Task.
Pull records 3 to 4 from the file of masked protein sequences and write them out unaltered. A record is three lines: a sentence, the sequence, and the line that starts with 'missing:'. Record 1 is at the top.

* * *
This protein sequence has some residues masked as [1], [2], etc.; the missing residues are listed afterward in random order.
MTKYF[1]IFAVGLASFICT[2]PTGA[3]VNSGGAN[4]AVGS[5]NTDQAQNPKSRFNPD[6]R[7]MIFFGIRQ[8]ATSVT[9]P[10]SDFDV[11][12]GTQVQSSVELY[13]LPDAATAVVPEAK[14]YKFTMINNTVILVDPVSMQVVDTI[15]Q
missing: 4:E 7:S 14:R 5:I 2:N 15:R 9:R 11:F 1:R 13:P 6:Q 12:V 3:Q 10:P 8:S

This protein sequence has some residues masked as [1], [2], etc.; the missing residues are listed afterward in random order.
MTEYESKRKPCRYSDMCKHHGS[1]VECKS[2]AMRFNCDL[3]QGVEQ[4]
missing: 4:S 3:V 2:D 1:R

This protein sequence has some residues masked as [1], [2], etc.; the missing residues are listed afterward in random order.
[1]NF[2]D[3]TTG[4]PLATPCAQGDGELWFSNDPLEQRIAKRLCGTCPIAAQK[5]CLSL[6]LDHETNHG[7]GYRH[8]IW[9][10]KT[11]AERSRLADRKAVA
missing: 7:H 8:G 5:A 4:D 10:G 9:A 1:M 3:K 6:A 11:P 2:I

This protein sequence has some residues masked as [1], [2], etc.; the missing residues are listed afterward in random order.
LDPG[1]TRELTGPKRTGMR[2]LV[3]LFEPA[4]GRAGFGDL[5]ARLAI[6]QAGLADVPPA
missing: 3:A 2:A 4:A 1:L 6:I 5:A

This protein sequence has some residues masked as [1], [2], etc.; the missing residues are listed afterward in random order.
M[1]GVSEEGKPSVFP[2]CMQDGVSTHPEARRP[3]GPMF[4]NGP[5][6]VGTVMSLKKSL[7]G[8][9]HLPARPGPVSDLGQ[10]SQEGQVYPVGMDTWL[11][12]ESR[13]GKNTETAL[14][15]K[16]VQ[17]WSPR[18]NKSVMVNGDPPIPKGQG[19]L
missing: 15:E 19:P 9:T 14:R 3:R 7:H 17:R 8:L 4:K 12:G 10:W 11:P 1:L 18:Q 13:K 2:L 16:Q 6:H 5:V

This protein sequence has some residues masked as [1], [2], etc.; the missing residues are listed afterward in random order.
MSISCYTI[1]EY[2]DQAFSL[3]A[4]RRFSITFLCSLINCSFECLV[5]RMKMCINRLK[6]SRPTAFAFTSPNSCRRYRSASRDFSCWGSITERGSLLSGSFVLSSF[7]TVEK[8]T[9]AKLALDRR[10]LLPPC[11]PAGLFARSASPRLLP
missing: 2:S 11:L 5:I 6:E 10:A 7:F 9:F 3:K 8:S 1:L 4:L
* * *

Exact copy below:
This protein sequence has some residues masked as [1], [2], etc.; the missing residues are listed afterward in random order.
[1]NF[2]D[3]TTG[4]PLATPCAQGDGELWFSNDPLEQRIAKRLCGTCPIAAQK[5]CLSL[6]LDHETNHG[7]GYRH[8]IW[9][10]KT[11]AERSRLADRKAVA
missing: 7:H 8:G 5:A 4:D 10:G 9:A 1:M 3:K 6:A 11:P 2:I

This protein sequence has some residues masked as [1], [2], etc.; the missing residues are listed afterward in random order.
LDPG[1]TRELTGPKRTGMR[2]LV[3]LFEPA[4]GRAGFGDL[5]ARLAI[6]QAGLADVPPA
missing: 3:A 2:A 4:A 1:L 6:I 5:A